Combined with local granite or other hard rock, carbon fibers enable completely new construction materials and building materials. Theoretical calculations show that when the carbon fibers are made from algae oil, the production of the innovative materials deprives the atmosphere of more carbon dioxide than is released. One of the Technical University of Munich (TUM) The research project mentioned is intended to further advance these technologies.
Manufacturing processes that consume more carbon dioxide than they release themselves are categorized by the latest World Climate Report (IPCC Special Report on Global Warming of 1.5 ° C) as an important option to tackle climate change. The aim of the recently launched project entitled "Green Carbon" is to develop algae-based manufacturing processes for polymers and carbon fiber-based lightweight construction materials that can be used, for example, in the aviation and automotive industries.
The development of the various processes of technological, economic and sustainability analyzes is accompanied. The research work of the TU Munich promotes the Federal Ministry of Education and Research (BMBF) with approximately 6,5 million.
Due to their rapid growth, microalgae, as cultivated in the globally unique algae technology on the Ludwig Bölkow campus of the Technical University of Munich, can produce the greenhouse gas CO2 actively store in the form of biomass. CO2 is bound in the form of sugars and algae oil. From these, starting materials for various industrial processes can be obtained with chemical and biotechnological processes.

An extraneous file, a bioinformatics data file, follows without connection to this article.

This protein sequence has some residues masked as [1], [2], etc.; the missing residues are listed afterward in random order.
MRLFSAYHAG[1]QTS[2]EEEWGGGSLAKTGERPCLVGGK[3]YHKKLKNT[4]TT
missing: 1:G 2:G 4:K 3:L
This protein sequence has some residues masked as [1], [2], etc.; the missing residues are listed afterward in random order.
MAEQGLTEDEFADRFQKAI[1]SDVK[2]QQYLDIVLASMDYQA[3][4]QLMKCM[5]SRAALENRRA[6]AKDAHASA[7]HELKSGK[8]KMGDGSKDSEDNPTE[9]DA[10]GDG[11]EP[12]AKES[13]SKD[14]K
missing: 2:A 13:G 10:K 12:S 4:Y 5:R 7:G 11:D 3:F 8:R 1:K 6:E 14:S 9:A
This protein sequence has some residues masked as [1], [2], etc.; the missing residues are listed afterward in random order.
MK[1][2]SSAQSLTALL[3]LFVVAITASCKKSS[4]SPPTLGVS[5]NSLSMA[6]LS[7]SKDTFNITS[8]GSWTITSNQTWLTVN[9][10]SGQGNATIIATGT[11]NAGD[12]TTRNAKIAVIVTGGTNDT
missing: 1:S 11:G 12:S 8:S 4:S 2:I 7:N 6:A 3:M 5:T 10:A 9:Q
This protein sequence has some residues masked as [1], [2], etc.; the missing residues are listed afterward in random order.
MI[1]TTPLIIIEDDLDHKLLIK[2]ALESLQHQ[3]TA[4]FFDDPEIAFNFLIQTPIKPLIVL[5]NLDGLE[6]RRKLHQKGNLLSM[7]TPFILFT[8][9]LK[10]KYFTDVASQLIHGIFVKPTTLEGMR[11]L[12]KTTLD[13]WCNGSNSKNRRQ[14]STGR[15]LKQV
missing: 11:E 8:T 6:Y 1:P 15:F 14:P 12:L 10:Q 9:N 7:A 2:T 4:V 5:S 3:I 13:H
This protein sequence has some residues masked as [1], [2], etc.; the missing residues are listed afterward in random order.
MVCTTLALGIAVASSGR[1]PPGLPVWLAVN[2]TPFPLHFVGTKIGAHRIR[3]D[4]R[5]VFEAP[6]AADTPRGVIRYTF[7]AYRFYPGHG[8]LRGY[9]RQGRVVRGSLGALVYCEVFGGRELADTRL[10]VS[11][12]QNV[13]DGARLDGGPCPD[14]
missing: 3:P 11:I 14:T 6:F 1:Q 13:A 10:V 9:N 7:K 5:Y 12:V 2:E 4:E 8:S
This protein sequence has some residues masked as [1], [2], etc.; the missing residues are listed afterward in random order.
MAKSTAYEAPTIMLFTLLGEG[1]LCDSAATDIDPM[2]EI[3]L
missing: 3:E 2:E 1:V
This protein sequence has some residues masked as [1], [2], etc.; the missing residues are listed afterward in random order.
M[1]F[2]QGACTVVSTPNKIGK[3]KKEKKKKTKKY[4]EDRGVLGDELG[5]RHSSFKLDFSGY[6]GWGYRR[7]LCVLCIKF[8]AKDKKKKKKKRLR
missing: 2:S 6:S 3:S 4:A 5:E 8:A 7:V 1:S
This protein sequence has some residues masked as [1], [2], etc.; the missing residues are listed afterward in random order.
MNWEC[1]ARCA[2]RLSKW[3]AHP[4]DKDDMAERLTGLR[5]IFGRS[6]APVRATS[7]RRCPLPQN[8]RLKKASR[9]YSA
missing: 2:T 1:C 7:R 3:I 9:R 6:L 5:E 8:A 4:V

Oil-producing yeasts, for example, produce yeast oil from algae sugars, a source of sustainable plastics. In addition, the yeast oil can be enzymatically split into glycerol and free fatty acids. The free fatty acids are the starting material for other products, including high-quality additives for lubricants; The glycerine can be converted into carbon fibers.
In the further course of the project, the plastics are combined with the carbon fibers to form corresponding composite materials. "The carbon fibers produced from algae are absolutely identical to the fibers currently used in industry," says Project Manager Thomas Brück, Professor of Synthetic Biotechnology at the Technical University of Munich. "They can therefore be used for all standard processes in aircraft and automotive engineering."
In addition, carbon fiber and hard stone can be used to produce novel construction materials using a process developed by the industrial partner Technocarbon Technologies. Not only do you have a negative CO2Balance, but are lighter than aluminum and more stable than steel.